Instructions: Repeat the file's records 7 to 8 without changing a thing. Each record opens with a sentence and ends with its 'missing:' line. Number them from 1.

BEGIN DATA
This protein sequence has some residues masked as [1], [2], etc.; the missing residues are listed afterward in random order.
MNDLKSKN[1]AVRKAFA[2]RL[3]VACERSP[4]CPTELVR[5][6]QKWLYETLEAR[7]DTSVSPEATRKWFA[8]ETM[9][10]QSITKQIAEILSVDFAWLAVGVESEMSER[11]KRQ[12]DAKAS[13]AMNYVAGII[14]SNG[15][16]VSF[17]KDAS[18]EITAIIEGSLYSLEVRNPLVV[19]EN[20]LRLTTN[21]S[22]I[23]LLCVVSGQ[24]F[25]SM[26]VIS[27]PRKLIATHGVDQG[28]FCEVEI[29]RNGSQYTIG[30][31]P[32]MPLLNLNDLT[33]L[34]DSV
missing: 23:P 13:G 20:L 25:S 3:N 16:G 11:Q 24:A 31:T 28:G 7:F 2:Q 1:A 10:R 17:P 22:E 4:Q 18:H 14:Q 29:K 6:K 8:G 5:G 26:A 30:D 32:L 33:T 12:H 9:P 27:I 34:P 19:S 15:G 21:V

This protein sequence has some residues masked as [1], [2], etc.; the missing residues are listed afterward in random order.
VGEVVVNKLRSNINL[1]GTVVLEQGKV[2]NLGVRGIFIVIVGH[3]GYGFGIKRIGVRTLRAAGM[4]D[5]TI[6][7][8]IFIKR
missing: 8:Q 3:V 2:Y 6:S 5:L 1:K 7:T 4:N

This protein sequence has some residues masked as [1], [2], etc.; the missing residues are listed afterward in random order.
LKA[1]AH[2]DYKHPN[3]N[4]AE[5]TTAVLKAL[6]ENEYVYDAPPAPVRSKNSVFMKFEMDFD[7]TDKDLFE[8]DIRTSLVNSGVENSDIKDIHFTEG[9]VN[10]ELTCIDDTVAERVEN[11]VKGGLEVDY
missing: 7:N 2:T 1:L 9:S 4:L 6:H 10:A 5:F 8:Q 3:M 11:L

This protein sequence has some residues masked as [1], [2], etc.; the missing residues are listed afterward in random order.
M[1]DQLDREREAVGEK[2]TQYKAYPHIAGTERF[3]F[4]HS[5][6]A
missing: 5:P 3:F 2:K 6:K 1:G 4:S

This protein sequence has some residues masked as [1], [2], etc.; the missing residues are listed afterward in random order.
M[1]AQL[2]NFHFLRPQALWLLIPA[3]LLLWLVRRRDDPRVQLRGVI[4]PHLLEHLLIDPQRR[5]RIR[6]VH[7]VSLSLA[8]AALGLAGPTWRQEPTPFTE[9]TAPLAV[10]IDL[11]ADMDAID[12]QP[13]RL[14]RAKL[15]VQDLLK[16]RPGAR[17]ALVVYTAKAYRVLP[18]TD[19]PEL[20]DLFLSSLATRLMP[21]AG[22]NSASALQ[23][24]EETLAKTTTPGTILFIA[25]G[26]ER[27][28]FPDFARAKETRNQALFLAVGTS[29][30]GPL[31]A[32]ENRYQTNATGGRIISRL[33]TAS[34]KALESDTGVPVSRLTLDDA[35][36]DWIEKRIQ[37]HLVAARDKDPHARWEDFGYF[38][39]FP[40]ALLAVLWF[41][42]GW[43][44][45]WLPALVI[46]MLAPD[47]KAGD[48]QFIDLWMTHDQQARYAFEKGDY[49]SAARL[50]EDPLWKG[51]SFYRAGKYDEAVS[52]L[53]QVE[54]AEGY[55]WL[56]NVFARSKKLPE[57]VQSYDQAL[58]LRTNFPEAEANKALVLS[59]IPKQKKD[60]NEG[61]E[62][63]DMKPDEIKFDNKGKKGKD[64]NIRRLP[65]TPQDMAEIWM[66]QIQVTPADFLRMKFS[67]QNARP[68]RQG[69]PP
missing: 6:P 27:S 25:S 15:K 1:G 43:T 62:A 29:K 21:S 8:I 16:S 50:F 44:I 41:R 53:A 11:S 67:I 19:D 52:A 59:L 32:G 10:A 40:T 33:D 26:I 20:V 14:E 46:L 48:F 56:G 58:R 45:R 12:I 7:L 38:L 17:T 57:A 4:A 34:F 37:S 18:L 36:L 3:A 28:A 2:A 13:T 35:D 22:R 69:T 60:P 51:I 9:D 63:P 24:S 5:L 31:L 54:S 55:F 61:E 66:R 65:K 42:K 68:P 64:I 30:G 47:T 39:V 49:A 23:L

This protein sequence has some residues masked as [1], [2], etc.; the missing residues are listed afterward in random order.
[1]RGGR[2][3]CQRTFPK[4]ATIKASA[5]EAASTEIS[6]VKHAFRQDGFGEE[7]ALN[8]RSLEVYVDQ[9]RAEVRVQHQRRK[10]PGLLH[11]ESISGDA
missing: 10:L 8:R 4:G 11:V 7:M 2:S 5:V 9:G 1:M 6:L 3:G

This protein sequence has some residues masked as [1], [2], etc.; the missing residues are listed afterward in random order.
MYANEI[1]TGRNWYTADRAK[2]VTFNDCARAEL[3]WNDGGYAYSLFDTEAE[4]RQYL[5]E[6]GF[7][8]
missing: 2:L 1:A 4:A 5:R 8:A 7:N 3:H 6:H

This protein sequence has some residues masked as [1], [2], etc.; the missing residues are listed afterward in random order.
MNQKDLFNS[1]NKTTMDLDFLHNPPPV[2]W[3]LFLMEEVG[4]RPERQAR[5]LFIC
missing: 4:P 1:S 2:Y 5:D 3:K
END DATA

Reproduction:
This protein sequence has some residues masked as [1], [2], etc.; the missing residues are listed afterward in random order.
MYANEI[1]TGRNWYTADRAK[2]VTFNDCARAEL[3]WNDGGYAYSLFDTEAE[4]RQYL[5]E[6]GF[7][8]
missing: 2:L 1:A 4:A 5:R 8:A 7:N 3:H 6:H

This protein sequence has some residues masked as [1], [2], etc.; the missing residues are listed afterward in random order.
MNQKDLFNS[1]NKTTMDLDFLHNPPPV[2]W[3]LFLMEEVG[4]RPERQAR[5]LFIC
missing: 4:P 1:S 2:Y 5:D 3:K